It’s Easy Eating Green at Penn

On June 7, Penn’s Houston Market opened the doors of its newest eatery: Chef José Andrés’ Beefsteak.

The misleadingly-named franchise, which has additional locations in Maryland and Washington, D.C., celebrates vegetables as the central feature of a meal. Its name refers not to red meat, as one might assume, but to the beefsteak tomato variety.

According to Beefsteak’s official website, “vegetables are undeniably the star here.” Offerings include vegetable bowls, such as the “Frida Kale,” and beefsteak tomato burgers. With ingredients like kale, quinoa, edamame, and various other foods hipsters might name their kids after, the restaurant appeals to a health-conscious demographic. Beefsteak is not for the meat-and-potatoes crowd; the “something meaty” menu options include avocado, chicken sausage, mozzarella, egg, and salmon.

Beefsteak’s opening reflects a larger trend towards healthy dining options at and around Penn. In the immediate area around campus, one can find options like Sweetgreen, HipCityVeg, Saladworks, and Honeygrow. Even local food trucks have picked up on the trend, working with the Philadelphia Food Trust on an initiative that certifies healthy dining options. One doesn’t need to look very far to see that Penn has influence on the Food Trust and its initiative, with involvement from the Penn Institute for Urban Research, the Wharton Social Impact Initiative, and Penn Campus Health.

On campus itself, Penn has moved towards healthier options and food sustainability. Last summer, Pure Fare opened in Houston Market, replacing Einstein Bros. Bagels, in an effort to cater to “the growing population that wanted to eat healthy” foods. As a result, gluten-free, organic, and vegan options were all offered. Beefsteak joins Pure Fare as a green-centric option on campus this year.

The trend towards green, clean eating is somewhat surprising given stereotypes about college students’ diets, but, as is often the case in an ever-polarizing culture, there may be politics involved here. Past studies indicate possible correlations between food preferences and political leanings. For instance, Whole Foods and Trader Joe’s, which are known for featuring organic food, are the most popular grocery stores among liberal shoppers, according to an Experian Marketing Services study. There tends to be an overlap between groups that identify as progressive liberals and those that identify with special diets such as gluten-free, vegan, or vegetarian lifestyles.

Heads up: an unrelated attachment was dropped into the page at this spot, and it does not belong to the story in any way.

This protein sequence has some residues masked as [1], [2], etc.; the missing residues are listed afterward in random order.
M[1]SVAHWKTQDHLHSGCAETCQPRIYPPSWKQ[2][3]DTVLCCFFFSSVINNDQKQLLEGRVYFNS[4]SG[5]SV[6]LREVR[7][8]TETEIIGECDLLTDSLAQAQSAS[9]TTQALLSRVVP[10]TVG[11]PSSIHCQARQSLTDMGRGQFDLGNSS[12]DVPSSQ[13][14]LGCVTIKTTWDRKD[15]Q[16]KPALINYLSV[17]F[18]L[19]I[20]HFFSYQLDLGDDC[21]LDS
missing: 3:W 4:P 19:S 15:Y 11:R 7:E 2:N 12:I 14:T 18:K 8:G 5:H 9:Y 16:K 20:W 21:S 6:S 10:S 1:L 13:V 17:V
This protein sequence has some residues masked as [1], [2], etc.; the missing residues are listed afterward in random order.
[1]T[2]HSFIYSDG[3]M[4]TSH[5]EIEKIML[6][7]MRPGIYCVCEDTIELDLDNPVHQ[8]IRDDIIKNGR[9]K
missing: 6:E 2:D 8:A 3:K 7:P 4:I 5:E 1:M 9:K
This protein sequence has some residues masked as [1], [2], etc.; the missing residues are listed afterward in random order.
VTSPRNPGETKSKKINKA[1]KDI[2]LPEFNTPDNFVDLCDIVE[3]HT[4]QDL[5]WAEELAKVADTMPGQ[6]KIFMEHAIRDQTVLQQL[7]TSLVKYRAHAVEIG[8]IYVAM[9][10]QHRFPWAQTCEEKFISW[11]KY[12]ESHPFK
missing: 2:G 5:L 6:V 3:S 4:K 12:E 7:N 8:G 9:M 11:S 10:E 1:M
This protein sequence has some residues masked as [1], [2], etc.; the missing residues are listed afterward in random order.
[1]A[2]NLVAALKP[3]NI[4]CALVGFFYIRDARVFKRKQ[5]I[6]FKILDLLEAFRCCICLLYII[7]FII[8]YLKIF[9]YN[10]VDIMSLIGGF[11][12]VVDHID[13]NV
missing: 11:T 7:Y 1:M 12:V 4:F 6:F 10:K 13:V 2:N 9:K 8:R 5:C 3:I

When it comes to Penn’s community, the link between new healthy dining options and politics may even go beyond the notion that liberals are more likely than conservatives to pursue organic or vegetarian options. Beefsteak founder Chef José Andrés, an immigrant himself, has spoken out against Donald Trump based on the presidential candidate’s remarks about immigrants. Likely referring to Trump’s divisive comments and persona, Andrés stated at the grand opening of Penn’s Beefsteak: “When you really decide to work together and embrace each other, America will always be better,” adding, “So yes, that’s a political statement, and you can make with it whatever you want. Here is to showing that, working together, we can do great things.” He also stated that he believes that his role as a chef in this cooperation towards American progress involves making change “one plate at a time” by “pushing the boundaries in how we should be feeding America.”

With the addition of the Beefsteak restaurant on campus, it is clear that Penn has a great deal of influence regarding our community’s eating and lifestyle habits.

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